Postby Jaded » Fri Apr 11, 2014 12:35 am

Thanks JL :)

Enjoy the conference!
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FIRST SMALL STEP for pwMS

Postby MarkW » Tue Apr 22, 2014 12:50 am

MarkW wrote:First step is to take Vitamin D3, minimum level for pwMS is 125 nmol/L of 25-hydroxyvitamin D in blood (50ng/ml). My advice (edited 3 March 13 with new title) This level applies before and after de-stenosis:
- Take 5 to 10,000 IU a day of D3. It is very cheap and safe for adults.
- Target level (minimum for pwMS) is 125 nmol/L of 25-hydroxyvitamin D in blood (50ng/ml).

My advice has been supported by my reading so I have summarised this:
- Take 5 to 10,000 IU a day of D3. It is safe for adults.
- Target range is 100 to 150 nmol/L of 25-hydroxyvitamin D in blood (measure in Feb-Mar). Lifeguards in St. Louis have 150 nmol/L naturally.
I am not a person to give you lots of references so here are two:
- Lancet Neurology June 2010 p555 - Leading Edge. Short 1 page summary, easy reading.
- Lancet Neurology June 2010 p599-612 - Vitamin D and Multiple Sclerosis. Review from Harvard with 196 references, heavy material.
I note that Vitamin D is important for many areas of health, including vascular health, which has already been discussed on the forum.
So if you have MS and do not have good blood levels of vit D, why are you not taking vit D3 ??
My advice - take one 5000 IU capsule a day until Feb/Mar next year, then get tested. I take D3 as Cholecalciferol in a softgel capsule. This is the most bioavailable form.
MarkW


I am visiting my in-laws so have not read TiMS. i notice there are challenges to the advice I gave back in 2010. I will comment on the serious posts but my primary action was to review my initial recommendation. My initial recommendation has drifted upwards. i will tell you why I did this or go back to my earlier findings. Please note that I make my recommendation on best advice available rather than wait for this to be proved beyond doubt. I will explain this in later posts.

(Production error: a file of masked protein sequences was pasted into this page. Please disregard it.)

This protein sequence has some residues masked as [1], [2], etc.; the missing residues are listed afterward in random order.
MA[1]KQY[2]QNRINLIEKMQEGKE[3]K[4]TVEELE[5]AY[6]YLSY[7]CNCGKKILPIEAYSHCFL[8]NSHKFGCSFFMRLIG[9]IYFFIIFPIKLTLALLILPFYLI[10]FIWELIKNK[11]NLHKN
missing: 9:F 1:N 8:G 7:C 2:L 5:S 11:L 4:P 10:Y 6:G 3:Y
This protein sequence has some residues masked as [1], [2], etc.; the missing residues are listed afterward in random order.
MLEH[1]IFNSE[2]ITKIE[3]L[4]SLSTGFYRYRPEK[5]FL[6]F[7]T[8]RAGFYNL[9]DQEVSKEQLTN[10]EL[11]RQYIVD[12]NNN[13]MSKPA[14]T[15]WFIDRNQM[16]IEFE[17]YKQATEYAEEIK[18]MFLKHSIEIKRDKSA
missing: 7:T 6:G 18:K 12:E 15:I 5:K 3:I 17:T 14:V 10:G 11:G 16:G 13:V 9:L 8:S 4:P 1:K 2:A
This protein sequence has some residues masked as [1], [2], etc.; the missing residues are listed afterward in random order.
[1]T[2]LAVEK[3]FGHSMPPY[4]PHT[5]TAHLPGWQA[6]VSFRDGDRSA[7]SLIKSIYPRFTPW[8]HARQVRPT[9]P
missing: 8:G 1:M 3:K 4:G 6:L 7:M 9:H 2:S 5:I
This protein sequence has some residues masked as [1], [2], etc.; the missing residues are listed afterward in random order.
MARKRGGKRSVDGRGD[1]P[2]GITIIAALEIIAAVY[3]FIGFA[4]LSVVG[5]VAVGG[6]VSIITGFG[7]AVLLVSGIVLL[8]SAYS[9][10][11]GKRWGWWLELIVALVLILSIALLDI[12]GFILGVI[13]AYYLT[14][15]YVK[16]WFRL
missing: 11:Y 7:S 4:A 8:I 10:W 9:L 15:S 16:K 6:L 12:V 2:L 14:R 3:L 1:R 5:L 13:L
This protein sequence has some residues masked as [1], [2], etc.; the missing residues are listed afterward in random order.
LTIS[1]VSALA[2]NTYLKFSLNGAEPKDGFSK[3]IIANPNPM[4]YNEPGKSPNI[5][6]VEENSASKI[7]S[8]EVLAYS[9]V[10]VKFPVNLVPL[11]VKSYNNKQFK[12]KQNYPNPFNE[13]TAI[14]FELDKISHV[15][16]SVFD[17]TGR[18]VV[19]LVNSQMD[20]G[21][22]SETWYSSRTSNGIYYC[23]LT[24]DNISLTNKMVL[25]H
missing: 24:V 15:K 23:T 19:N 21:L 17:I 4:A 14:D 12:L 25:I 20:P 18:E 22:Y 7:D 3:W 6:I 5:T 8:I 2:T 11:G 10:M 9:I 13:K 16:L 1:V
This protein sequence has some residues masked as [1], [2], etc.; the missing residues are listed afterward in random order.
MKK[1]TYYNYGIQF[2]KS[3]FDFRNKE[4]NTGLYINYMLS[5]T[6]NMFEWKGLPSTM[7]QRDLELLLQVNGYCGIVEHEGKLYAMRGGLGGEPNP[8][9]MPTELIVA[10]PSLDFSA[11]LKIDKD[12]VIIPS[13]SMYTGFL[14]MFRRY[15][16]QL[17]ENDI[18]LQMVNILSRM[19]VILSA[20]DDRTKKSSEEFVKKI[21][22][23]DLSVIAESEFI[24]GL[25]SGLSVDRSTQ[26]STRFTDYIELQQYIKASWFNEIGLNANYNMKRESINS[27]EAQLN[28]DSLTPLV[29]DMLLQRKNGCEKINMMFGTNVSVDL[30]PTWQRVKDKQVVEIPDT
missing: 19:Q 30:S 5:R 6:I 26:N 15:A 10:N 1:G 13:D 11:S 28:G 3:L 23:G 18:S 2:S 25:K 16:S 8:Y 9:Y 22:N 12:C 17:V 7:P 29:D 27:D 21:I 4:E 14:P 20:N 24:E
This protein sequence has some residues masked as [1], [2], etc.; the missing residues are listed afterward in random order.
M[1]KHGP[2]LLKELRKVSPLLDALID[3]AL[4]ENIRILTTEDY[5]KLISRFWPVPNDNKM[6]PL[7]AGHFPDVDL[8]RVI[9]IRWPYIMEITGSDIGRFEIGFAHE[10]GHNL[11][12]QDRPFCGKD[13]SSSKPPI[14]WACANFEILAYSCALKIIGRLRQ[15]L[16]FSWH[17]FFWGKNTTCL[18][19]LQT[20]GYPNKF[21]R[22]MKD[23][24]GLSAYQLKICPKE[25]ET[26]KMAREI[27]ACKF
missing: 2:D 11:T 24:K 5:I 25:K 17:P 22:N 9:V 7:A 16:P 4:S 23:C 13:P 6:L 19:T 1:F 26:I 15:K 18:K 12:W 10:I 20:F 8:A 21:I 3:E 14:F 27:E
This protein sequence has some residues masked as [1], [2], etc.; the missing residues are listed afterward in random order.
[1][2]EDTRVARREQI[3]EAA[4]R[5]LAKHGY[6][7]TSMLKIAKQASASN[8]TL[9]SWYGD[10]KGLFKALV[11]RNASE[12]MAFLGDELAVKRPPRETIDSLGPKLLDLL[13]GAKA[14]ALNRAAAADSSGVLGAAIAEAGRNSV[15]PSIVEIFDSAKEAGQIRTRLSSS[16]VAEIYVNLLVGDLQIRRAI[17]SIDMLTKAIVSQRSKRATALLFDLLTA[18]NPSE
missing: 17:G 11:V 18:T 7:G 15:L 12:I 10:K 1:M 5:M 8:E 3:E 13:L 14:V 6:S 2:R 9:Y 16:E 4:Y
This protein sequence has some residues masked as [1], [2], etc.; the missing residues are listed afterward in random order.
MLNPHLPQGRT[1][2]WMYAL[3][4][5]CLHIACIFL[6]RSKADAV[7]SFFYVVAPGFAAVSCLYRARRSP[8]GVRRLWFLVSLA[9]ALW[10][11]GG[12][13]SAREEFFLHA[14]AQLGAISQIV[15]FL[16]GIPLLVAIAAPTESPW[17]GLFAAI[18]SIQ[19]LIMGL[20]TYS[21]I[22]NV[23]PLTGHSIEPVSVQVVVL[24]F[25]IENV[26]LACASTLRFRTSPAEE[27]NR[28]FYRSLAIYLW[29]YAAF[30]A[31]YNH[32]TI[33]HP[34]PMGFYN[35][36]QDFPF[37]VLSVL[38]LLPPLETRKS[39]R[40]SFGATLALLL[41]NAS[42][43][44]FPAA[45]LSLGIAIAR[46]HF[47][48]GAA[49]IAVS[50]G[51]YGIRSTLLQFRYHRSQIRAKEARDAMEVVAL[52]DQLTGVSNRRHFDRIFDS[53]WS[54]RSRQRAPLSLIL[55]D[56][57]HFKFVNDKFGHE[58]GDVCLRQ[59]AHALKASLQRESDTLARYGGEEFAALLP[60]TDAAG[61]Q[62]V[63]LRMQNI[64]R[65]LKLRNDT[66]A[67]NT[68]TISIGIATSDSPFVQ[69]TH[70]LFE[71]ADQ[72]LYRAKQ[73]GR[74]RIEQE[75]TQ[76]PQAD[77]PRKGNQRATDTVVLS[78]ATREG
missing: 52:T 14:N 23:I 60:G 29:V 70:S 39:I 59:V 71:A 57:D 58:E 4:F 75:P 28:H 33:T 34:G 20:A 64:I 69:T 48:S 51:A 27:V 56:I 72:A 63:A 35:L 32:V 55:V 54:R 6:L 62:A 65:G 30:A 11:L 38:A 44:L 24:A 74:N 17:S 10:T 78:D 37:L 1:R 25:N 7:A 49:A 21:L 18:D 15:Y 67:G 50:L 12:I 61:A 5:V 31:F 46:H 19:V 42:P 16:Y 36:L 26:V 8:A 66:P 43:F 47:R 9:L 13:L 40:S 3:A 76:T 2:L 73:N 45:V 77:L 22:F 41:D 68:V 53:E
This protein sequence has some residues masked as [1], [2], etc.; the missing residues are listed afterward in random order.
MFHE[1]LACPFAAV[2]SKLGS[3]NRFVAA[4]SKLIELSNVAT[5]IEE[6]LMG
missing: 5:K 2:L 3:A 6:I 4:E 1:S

MarkW
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Mark's CCSVI Report 7-Mar-11:
http://www.telegraph.co.uk/health/8359854/MS-experts-in-Britain-have-to-open-their-minds.html
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Min Blood Level for pwMS

Postby MarkW » Tue Apr 22, 2014 1:04 am

Minimum level for pwMS is 125 nmol/L of 25-hydroxyvitamin D in blood (50ng/ml). This level applies before and after de-stenosis. I increased this minimum from 100 to 125 nmol/L of 25-hydroxyvitamin D in blood (50ng/ml) because there is evidence from a small study (in this thread) which showed that the beneficial effects of D3 leveled off above 100 nmol/L but below 125 nmol/L.
My advice in April 2014:
- Take 5,000 IU a day of D3. It is safe for adults and very cheap.
- Target range is 125 to 150 nmol/L of 25-hydroxyvitamin D in blood (measure in Feb-Mar).
Lifeguards in St. Louis have 150 nmol/L naturally.
My recommendation is based on the probable evidence available rather than waiting for this to be proved beyond doubt as some posters advocate.
MarkW
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Mark's CCSVI Report 7-Mar-11:
http://www.telegraph.co.uk/health/8359854/MS-experts-in-Britain-have-to-open-their-minds.html
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Should pwMS wait for proof on D3?

Postby MarkW » Tue Apr 22, 2014 1:35 am